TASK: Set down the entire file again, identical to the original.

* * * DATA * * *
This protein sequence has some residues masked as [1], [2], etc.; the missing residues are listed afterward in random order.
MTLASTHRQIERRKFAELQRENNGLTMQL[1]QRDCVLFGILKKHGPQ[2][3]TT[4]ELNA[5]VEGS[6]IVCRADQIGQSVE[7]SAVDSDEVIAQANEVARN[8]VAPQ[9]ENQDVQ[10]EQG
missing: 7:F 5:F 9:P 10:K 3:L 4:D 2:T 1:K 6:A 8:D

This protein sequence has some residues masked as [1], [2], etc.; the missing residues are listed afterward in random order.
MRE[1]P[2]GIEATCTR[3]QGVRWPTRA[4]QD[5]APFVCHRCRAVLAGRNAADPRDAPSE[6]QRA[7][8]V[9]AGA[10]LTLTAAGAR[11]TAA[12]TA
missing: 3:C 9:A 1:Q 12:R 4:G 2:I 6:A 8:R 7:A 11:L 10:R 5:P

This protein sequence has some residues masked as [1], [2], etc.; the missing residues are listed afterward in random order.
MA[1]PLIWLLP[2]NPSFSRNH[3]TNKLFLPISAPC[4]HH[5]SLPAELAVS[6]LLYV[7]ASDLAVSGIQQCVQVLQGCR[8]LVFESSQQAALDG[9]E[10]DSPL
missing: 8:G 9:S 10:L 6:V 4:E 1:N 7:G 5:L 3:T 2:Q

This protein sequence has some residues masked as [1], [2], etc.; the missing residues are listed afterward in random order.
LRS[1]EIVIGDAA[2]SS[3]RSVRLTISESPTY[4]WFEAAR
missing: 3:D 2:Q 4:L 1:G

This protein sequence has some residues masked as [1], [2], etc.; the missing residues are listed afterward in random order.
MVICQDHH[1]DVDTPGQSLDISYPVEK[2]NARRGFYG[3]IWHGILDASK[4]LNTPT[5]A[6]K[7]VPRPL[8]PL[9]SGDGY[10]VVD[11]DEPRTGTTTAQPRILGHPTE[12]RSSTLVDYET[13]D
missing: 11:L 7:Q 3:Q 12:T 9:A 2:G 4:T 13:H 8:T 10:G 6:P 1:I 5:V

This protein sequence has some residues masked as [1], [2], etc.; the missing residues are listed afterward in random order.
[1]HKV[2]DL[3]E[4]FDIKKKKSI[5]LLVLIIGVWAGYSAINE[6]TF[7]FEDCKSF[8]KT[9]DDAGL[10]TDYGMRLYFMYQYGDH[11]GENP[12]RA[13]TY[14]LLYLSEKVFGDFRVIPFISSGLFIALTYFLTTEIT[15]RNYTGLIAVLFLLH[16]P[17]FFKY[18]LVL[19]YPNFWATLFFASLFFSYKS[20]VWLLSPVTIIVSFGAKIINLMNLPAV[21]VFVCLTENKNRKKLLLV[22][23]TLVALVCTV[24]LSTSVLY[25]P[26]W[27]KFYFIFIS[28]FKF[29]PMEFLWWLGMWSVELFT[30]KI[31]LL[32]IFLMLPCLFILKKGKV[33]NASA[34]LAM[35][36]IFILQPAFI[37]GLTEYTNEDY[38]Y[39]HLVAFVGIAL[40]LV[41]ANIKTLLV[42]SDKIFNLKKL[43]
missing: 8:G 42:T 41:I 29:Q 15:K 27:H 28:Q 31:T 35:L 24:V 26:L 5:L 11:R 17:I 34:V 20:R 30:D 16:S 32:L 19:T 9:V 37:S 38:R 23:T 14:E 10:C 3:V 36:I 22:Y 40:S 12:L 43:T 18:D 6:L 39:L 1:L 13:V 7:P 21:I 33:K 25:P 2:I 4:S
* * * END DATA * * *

This protein sequence has some residues masked as [1], [2], etc.; the missing residues are listed afterward in random order.
MTLASTHRQIERRKFAELQRENNGLTMQL[1]QRDCVLFGILKKHGPQ[2][3]TT[4]ELNA[5]VEGS[6]IVCRADQIGQSVE[7]SAVDSDEVIAQANEVARN[8]VAPQ[9]ENQDVQ[10]EQG
missing: 7:F 5:F 9:P 10:K 3:L 4:D 2:T 1:K 6:A 8:D

This protein sequence has some residues masked as [1], [2], etc.; the missing residues are listed afterward in random order.
MRE[1]P[2]GIEATCTR[3]QGVRWPTRA[4]QD[5]APFVCHRCRAVLAGRNAADPRDAPSE[6]QRA[7][8]V[9]AGA[10]LTLTAAGAR[11]TAA[12]TA
missing: 3:C 9:A 1:Q 12:R 4:G 2:I 6:A 8:R 7:A 11:L 10:R 5:P

This protein sequence has some residues masked as [1], [2], etc.; the missing residues are listed afterward in random order.
MA[1]PLIWLLP[2]NPSFSRNH[3]TNKLFLPISAPC[4]HH[5]SLPAELAVS[6]LLYV[7]ASDLAVSGIQQCVQVLQGCR[8]LVFESSQQAALDG[9]E[10]DSPL
missing: 8:G 9:S 10:L 6:V 4:E 1:N 7:G 5:L 3:T 2:Q

This protein sequence has some residues masked as [1], [2], etc.; the missing residues are listed afterward in random order.
LRS[1]EIVIGDAA[2]SS[3]RSVRLTISESPTY[4]WFEAAR
missing: 3:D 2:Q 4:L 1:G

This protein sequence has some residues masked as [1], [2], etc.; the missing residues are listed afterward in random order.
MVICQDHH[1]DVDTPGQSLDISYPVEK[2]NARRGFYG[3]IWHGILDASK[4]LNTPT[5]A[6]K[7]VPRPL[8]PL[9]SGDGY[10]VVD[11]DEPRTGTTTAQPRILGHPTE[12]RSSTLVDYET[13]D
missing: 11:L 7:Q 3:Q 12:T 9:A 2:G 4:T 13:H 8:T 10:G 6:P 1:I 5:V

This protein sequence has some residues masked as [1], [2], etc.; the missing residues are listed afterward in random order.
[1]HKV[2]DL[3]E[4]FDIKKKKSI[5]LLVLIIGVWAGYSAINE[6]TF[7]FEDCKSF[8]KT[9]DDAGL[10]TDYGMRLYFMYQYGDH[11]GENP[12]RA[13]TY[14]LLYLSEKVFGDFRVIPFISSGLFIALTYFLTTEIT[15]RNYTGLIAVLFLLH[16]P[17]FFKY[18]LVL[19]YPNFWATLFFASLFFSYKS[20]VWLLSPVTIIVSFGAKIINLMNLPAV[21]VFVCLTENKNRKKLLLV[22][23]TLVALVCTV[24]LSTSVLY[25]P[26]W[27]KFYFIFIS[28]FKF[29]PMEFLWWLGMWSVELFT[30]KI[31]LL[32]IFLMLPCLFILKKGKV[33]NASA[34]LAM[35][36]IFILQPAFI[37]GLTEYTNEDY[38]Y[39]HLVAFVGIAL[40]LV[41]ANIKTLLV[42]SDKIFNLKKL[43]
missing: 8:G 42:T 41:I 29:Q 15:K 27:H 28:Q 31:T 35:L 24:V 26:L 5:L 11:R 17:I 34:V 20:R 30:D 16:S 32:L 19:T 9:V 37:S 38:R 23:T 14:E 10:C 3:V 36:I 22:Y 40:S 12:L 43:T 18:D 6:L 39:L 1:L 13:V 7:P 21:I 33:K 25:P 2:I 4:S